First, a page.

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What Would be the Downstream Impacts of a Proposal in the Maine Legislature for a State Takeover of Utilities?

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Areg Bagdasarian's picture
Program Manager and Research Analyst DataCapable

Areg Bagdasarian is an energy analyst and program manager covering the world of alternative energy vehicles, energy efficiency and technological change in the utility and smart grid world. He's...

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  • Dec 26, 2019

The state of Maine has gotten a lot of things right in the energy department. Cumulative 2018 figures from the U.S. Energy Information Administration show nearly 35.2% of power generated in the state originating from natural gas with only 27.5% from coal. This aligns with the overall trend for natural gas being the primary fuel source for American utilities, dispelling any myths that coal is, or likely will ever gain the top spot again if current socioeconomic factors hold. Factor in renewables, and the story becomes even more interesting. Three-fourths of Maine's net electricity generation came from renewable energy resources, an enviable amount by any standard. Of those renewables, clean and reliable hydroelectrcity contributed the lion's share at 31% with biomass and wind trailing closely behind. Up for debate today now is a state bill that would have the state takeover private electric companies and what the downstream impacts would be for end-user rates and generation sources. 

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Typically, residential customers in the United States have 13 percent cheaper rates than customers of Investor-Owned Utilities according to the American Public Power Association. This is due to consumer owned utilities not having the same profit component as IOUs, not paying their exectuives stratospheric salaries, and being classified as nonprofits and therefore not paying federal income taxes. In Maine, however due to a few unique factors, IOUs in the state have average rates that are actually cheaper the state's nine consumer owned utilities. One reason is because of the expensive rates in powering remote islands and rural swathes of the state.  

In the same vein, some key questions to be answered would revolve around rates and what would exactly happen if all Maine IOUs were taken over by the state. Would rates somehow be the average of current consumer-owned and IOU rates? Would residents in Portland be subsidizing energy operations in more rural parts of the state?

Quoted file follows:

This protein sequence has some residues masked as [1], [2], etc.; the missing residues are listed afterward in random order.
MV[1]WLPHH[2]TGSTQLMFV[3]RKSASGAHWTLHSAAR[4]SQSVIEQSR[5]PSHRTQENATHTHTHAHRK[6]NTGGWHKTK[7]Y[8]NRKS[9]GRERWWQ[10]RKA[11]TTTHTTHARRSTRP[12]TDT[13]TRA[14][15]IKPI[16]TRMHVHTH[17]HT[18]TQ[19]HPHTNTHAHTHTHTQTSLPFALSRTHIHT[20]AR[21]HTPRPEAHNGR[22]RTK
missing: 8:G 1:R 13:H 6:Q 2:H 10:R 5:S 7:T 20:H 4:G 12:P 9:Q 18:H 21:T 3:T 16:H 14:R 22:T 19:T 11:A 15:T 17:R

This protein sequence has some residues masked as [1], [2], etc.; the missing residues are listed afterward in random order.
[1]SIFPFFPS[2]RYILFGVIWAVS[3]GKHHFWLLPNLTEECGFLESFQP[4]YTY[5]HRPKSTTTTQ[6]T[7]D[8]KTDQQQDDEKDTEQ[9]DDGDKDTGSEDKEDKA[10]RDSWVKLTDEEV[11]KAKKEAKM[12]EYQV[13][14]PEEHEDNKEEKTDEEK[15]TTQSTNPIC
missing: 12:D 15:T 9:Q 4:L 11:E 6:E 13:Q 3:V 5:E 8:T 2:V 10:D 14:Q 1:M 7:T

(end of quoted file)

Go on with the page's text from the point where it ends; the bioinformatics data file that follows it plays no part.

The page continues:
From a generation perspective, the hope is that any state takeover would continue leveraging Maine's abundant natural resources for generation including their hydroelectric power.  Making the most of renewables that are reliable and don't require new infrastructure build-outs as is the case with solar and onshore wind, hydropower would likely make the cut as a preferred generation source regardless of what the state legislature decides. 

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Matt Chester's picture
Matt Chester on Dec 26, 2019

In Maine, however due to a few unique factors, IOUs in the state have average rates that are actually cheaper the state's nine consumer owned utilities. One reason is because of the expensive rates in powering remote islands and rural swathes of the state.  

This is an interesting reasoning for the change in pricing dynamic-- I'd be curious to see how it affects Maine compared with other states with comparable rural / island areas to connect to the grid. 

Gerry Runte's picture
Gerry Runte on Jan 29, 2020

These comparisons with averaged public power metrics pose a false equivalency when compared with the situation in Maine. The average utility in the APPA membership (of 2,100 utilities) has 24,500 customers.  A merged CMP and Emera would have about 650,000. There are only 5 utilities in the APPA membership of the size or larger than this proposed power authority: Salt River Project, Long Island Power Authority, Los Angeles Department of Water and Power, City of San Antonio, and the Sacramento Municipal Utility District.

The average cost of those five comparable public power utilities, using EIA Form 861’s for 2017, is 14.10 cents/kWh; the merged utilities would be 14.15 cents (Emera 14.86, CMP 13.94). But if you do look at the entire APPA membership there are 59 consumer owned utilities with higher rates than CMP or Emera.

No question that the 5 comparable utilities all have better reliability than CMP or Emera. But 4 of them are in the southwest with very different weather and topography than Maine. And as bad as CMP’s metrics might be, there are 16 consumer owned utilities that have much worse SAIDI numbers.

With the exception of LIPA and the handful of small municipalities that have seceded from IOUs, all of the utilities in the APPA membership began life as consumer owned and have always been operated under that business model. Taking over a utility that has always been an IOU and making it consumer owned is a very different set of circumstances.  The one instance where this has happened is illustrative of what could easily happen in Maine, were LD 1646 to pass.  After 29 years of frustration New York handed LIPA operations over to a IOU subsidiary, PSEG Long Island.

So I would conclude that, based on this data, ownership does not necessarily correlate to lower costs or higher reliability.  

Now, the reliablity metrics of these utilities are, indeed, deplorable.  But guess what? There is no performance based ratemaking in Maine. None. THese utilities behave this way because the rules allow them to do so. What Maine needs, and not just for this problem, is 21st century rate regulation that includes performance based rates.

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